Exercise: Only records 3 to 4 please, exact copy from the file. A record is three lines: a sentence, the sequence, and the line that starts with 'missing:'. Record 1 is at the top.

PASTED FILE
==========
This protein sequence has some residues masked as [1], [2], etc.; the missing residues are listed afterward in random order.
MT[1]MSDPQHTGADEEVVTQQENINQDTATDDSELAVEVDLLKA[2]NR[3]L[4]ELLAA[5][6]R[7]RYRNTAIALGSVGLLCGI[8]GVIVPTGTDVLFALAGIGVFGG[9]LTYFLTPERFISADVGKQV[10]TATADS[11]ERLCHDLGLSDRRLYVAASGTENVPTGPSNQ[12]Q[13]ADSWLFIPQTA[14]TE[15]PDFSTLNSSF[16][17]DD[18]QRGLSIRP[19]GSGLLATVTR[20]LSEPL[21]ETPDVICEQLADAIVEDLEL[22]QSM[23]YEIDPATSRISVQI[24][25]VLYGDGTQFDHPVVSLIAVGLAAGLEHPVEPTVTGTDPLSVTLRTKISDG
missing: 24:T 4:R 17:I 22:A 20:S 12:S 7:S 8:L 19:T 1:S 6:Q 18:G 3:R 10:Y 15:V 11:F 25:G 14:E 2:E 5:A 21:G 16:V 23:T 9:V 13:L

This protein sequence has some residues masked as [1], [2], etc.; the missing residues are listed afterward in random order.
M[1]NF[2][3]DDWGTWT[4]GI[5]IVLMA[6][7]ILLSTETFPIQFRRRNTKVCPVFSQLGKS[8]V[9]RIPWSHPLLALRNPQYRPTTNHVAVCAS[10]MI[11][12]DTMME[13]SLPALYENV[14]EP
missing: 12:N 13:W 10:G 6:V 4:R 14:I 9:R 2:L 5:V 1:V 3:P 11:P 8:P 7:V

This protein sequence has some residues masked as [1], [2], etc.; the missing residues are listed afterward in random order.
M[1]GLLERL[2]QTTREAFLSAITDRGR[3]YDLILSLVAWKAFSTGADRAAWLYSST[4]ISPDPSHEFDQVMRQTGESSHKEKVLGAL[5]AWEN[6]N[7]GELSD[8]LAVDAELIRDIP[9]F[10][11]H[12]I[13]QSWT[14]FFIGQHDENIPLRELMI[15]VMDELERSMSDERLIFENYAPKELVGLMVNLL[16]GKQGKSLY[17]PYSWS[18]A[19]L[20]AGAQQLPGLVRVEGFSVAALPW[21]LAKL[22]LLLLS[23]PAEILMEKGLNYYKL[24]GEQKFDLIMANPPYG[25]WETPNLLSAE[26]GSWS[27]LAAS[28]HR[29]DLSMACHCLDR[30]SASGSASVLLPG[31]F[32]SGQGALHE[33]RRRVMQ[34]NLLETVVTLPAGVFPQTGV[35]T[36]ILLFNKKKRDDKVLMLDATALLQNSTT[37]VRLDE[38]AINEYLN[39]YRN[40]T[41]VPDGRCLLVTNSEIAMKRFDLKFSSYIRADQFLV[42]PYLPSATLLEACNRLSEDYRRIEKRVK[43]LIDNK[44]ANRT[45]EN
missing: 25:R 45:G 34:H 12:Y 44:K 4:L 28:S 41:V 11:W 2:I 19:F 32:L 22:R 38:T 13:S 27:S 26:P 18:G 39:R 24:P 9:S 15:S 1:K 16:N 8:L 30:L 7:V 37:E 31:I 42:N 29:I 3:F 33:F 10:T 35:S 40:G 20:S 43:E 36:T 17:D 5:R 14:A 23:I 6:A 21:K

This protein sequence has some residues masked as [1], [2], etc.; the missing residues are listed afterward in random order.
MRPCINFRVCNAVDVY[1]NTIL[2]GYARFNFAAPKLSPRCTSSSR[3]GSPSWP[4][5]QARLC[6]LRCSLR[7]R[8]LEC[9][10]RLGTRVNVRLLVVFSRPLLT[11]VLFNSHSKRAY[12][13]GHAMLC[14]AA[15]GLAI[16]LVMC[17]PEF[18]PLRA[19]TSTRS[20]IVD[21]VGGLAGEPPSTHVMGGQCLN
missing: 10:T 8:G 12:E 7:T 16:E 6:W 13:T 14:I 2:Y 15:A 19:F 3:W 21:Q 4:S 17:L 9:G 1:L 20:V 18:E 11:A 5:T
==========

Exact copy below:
This protein sequence has some residues masked as [1], [2], etc.; the missing residues are listed afterward in random order.
M[1]GLLERL[2]QTTREAFLSAITDRGR[3]YDLILSLVAWKAFSTGADRAAWLYSST[4]ISPDPSHEFDQVMRQTGESSHKEKVLGAL[5]AWEN[6]N[7]GELSD[8]LAVDAELIRDIP[9]F[10][11]H[12]I[13]QSWT[14]FFIGQHDENIPLRELMI[15]VMDELERSMSDERLIFENYAPKELVGLMVNLL[16]GKQGKSLY[17]PYSWS[18]A[19]L[20]AGAQQLPGLVRVEGFSVAALPW[21]LAKL[22]LLLLS[23]PAEILMEKGLNYYKL[24]GEQKFDLIMANPPYG[25]WETPNLLSAE[26]GSWS[27]LAAS[28]HR[29]DLSMACHCLDR[30]SASGSASVLLPG[31]F[32]SGQGALHE[33]RRRVMQ[34]NLLETVVTLPAGVFPQTGV[35]T[36]ILLFNKKKRDDKVLMLDATALLQNSTT[37]VRLDE[38]AINEYLN[39]YRN[40]T[41]VPDGRCLLVTNSEIAMKRFDLKFSSYIRADQFLV[42]PYLPSATLLEACNRLSEDYRRIEKRVK[43]LIDNK[44]ANRT[45]EN
missing: 25:R 45:G 34:H 12:Y 44:K 4:L 28:S 41:V 11:W 2:I 19:F 32:L 22:R 38:T 13:S 27:S 26:P 18:G 39:R 24:P 9:S 15:S 1:K 16:N 8:L 30:L 7:V 37:E 31:I 42:N 29:I 3:F 33:F 10:T 35:S 40:G 20:S 43:E 36:T 17:D 5:R 14:A 23:I 6:A 21:K

This protein sequence has some residues masked as [1], [2], etc.; the missing residues are listed afterward in random order.
MRPCINFRVCNAVDVY[1]NTIL[2]GYARFNFAAPKLSPRCTSSSR[3]GSPSWP[4][5]QARLC[6]LRCSLR[7]R[8]LEC[9][10]RLGTRVNVRLLVVFSRPLLT[11]VLFNSHSKRAY[12][13]GHAMLC[14]AA[15]GLAI[16]LVMC[17]PEF[18]PLRA[19]TSTRS[20]IVD[21]VGGLAGEPPSTHVMGGQCLN
missing: 10:T 8:G 12:E 7:T 16:E 6:W 13:T 14:I 2:Y 15:A 19:F 3:W 21:Q 4:S 17:L 9:G 1:L 20:V 18:E 11:A 5:T